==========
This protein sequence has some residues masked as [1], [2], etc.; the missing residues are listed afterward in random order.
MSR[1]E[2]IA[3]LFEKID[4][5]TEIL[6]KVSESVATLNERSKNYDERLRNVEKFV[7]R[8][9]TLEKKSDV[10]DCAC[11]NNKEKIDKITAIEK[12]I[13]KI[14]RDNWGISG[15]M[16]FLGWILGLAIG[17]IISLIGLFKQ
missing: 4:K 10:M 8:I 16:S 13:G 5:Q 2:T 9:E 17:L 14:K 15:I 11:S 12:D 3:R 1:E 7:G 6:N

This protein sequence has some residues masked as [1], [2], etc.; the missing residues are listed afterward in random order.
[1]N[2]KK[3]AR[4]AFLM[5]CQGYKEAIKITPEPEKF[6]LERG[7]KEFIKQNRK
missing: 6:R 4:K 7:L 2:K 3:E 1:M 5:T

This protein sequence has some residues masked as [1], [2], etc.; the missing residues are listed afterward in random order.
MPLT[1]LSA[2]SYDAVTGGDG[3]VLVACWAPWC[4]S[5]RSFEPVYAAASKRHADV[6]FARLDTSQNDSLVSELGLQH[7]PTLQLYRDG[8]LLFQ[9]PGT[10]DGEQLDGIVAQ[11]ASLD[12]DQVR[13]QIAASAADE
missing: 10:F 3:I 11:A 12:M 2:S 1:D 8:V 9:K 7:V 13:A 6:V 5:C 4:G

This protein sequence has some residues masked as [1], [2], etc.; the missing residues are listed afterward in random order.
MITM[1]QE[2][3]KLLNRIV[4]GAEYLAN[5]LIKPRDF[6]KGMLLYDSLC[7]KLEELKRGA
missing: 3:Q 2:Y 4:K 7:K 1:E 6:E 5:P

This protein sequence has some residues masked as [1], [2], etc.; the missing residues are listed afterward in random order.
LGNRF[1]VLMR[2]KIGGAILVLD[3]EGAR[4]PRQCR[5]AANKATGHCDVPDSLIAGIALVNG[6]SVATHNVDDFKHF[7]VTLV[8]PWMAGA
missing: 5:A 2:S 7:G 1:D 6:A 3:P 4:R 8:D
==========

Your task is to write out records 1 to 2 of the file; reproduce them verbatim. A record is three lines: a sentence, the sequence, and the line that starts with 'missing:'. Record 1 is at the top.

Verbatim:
This protein sequence has some residues masked as [1], [2], etc.; the missing residues are listed afterward in random order.
MSR[1]E[2]IA[3]LFEKID[4][5]TEIL[6]KVSESVATLNERSKNYDERLRNVEKFV[7]R[8][9]TLEKKSDV[10]DCAC[11]NNKEKIDKITAIEK[12]I[13]KI[14]RDNWGISG[15]M[16]FLGWILGLAIG[17]IISLIGLFKQ
missing: 4:K 10:M 8:I 16:S 13:G 5:Q 2:T 9:E 17:L 14:K 15:I 11:S 12:D 3:R 1:E 7:G 6:N

This protein sequence has some residues masked as [1], [2], etc.; the missing residues are listed afterward in random order.
[1]N[2]KK[3]AR[4]AFLM[5]CQGYKEAIKITPEPEKF[6]LERG[7]KEFIKQNRK
missing: 6:R 4:K 7:L 2:K 3:E 1:M 5:T